The Mediterranean diet has been on the front pages for decades. And earlier this month it was the top ranked diet on US News & World Reports best diets of 2020. If you’re wondering what a Mediterranean style diet is and how you start a Mediterranean diet, look no further.
Everything you need to get started on a Mediterranean diet is only a click away.
This lifestyle diet has been shown to help with
- heart disease,
- and much more.
So if you’re looking for a sustainable diet everyone in your family can follow and enjoy, this is the diet for you.
A Mediterranean diet includes all the elements we talked about last week in our “A Beginners Guide to Doing a Plant Based Diet Right” and that’s one of the main reasons this diet has so many health benefits.
As you’re reading I’ll point out the key differences between a Mediterranean and plant based diet. If you’ve read the “Plant Based” post, you’ll likely notice the small differences between these two diets.
To start let’s define what a Mediterranean style diet is and then we’ll look at how you can get started following a Mediterranean diet.
What Is A Mediterranean Style Diet
The first thing we need to clear up is that there isn’t “a” Mediterranean diet. It’s a way of eating modeled after how people in the Mediterranean ate in the 1950s and 60s. And because everyone in the Mediterranean region followed a different diet there isn’t one exact Mediterranean-style diet..
But there are several things all people in the Mediterranean regions had in common:
- They had active lifestyles,
- ate low amounts of red meat, sugar, and saturated fat, and
- ate a lot of vegetables, fruits, nuts, healthy fats, and whole grains.
I know, I know – that’s kinda vague and most of you want specifics.
It’s not a diet with hard and fast rules to follow.
What a Mediterranean-style diet is can be hard to firmly nail down but I’m going to do my best to help you know how to start a Mediterranean diet.
What is a Mediterranean style diet? It’s a plant based diet that
- includes 7-10 servings of vegetables per day,
- includes more plant based sources of protein than meat,
- focuses on whole grains, and
- fruit is the desert of choice.
Another significant part of following a Mediterranean-style diet is living an active lifestyle. So be looking for opportunities to move your body. We have some great activity tips in this post here.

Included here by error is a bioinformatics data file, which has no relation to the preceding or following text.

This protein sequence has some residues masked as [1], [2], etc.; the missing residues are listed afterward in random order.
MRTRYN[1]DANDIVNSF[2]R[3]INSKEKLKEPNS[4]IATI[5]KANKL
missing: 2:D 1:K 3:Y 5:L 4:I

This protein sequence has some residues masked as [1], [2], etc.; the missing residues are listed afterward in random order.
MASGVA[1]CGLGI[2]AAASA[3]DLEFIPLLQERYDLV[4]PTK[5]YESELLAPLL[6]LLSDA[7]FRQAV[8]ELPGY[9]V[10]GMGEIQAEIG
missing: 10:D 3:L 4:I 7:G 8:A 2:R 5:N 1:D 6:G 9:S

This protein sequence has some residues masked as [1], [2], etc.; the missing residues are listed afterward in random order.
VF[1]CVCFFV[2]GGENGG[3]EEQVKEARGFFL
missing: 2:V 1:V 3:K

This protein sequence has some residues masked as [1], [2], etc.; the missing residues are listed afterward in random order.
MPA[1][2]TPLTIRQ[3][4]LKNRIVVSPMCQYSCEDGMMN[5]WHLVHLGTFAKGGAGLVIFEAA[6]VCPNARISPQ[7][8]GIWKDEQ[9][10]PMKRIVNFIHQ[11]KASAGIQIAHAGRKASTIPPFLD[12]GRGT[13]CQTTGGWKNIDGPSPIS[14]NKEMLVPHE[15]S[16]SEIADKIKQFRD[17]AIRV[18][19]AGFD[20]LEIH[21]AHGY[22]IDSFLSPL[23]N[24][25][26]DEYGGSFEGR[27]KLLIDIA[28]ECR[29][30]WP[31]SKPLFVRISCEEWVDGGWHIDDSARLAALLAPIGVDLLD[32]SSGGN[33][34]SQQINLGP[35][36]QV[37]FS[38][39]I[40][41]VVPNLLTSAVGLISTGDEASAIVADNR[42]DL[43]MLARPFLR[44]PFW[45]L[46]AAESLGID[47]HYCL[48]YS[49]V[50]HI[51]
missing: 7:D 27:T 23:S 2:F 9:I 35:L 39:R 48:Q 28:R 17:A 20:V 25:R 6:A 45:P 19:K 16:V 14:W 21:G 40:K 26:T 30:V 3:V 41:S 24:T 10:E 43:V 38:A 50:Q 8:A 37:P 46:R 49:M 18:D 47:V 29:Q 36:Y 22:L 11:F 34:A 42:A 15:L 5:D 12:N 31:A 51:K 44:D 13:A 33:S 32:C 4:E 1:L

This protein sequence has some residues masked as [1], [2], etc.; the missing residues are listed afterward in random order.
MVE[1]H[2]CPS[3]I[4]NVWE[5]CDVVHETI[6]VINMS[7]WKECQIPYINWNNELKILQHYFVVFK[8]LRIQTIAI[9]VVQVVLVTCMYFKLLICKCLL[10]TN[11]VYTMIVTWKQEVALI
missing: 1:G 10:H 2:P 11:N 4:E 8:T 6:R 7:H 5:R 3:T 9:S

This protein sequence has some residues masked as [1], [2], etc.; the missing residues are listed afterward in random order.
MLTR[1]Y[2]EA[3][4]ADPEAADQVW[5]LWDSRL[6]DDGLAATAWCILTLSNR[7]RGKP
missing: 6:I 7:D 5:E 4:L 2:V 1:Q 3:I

Now let’s break this down and look at how you can start a Mediterranean diet.
How Do I Start A Mediterranean Diet
There are 11 key aspects to starting a Mediterranean-style diet. If you’re concerned that doing all 11 at once would be challenging then start with step 1 and do it for the first week. Then add step 2 the following week.
Continue adding a step each week until you’re successfully doing all 11. Make sense?
Let’s get started…
1. Think vegetables first.
How can you make vegetables the star of every meal? The Mediterranean diet is vegetable heavy. So whether you’re snacking, brown bagging, or sitting down to a formal meal, vegetables should be the most prominent ingredient.
Think outside the traditional grocery store box and explore the produce section at your local ethnic grocery stores. Many of the benefits attributed to following a Mediterranean diet come from the colorful polyphenols in the many different vegetables they eat. Polyphenols are antioxidant and health promoting micronutrients contained in plants.
They’re plants’ super power.
2. Get active.
Your body was created to move and an active lifestyle is foundational to following a Mediterranean diet right.
- How can you increase the amount you’re moving each day?
3. Whole grains or no grains.
When you think of whole grains think brown rice, steel-cut oats, millet, teff, sorghum, etc.
Whole grains aren’t the packages that say “made with whole grains”. Look at the ingredients.
- Does it list 100% whole wheat or 100% of other whole grains?
If not, it’s not a whole grain.
4. Use healthy fats.
Mono and polyunsaturated fats are one of the many reasons why a Mediterranean diet has so many health benefits.
Include plenty of nuts, seeds, and olives in your day-to-day meals. And if you’re going to use oil make sure it’s as unprocessed as possible.
Many grocers sell unfiltered extra-virgin olive oil that still has cloudy bits of olive floating in it. This oil is full of health benefits but it’s not a cooking oil. It’s a dressing and finishing oil.
Cook your food in a seasoned cast iron pan without oil or use water to deglaze and keep food from sticking. Then use extra-virgin olive oil to help carry the foods flavor after it’s finished cooking. Also keep a dish of great quality flavorful olive oil handy for drizzling on vegetables, whole grains, or dipping bread into.
Click here to learn more about cooking with water instead of oil.
5. Spice things up.
Herbs and spices have a leading role in Mediterranean foods.
Fresh herbs like:
- thyme, and
are mixed into dressings and sauces as well as sprinkled generously over all types of food.
Dried spices like
- bay leaf,
- black pepper,
- sumac, and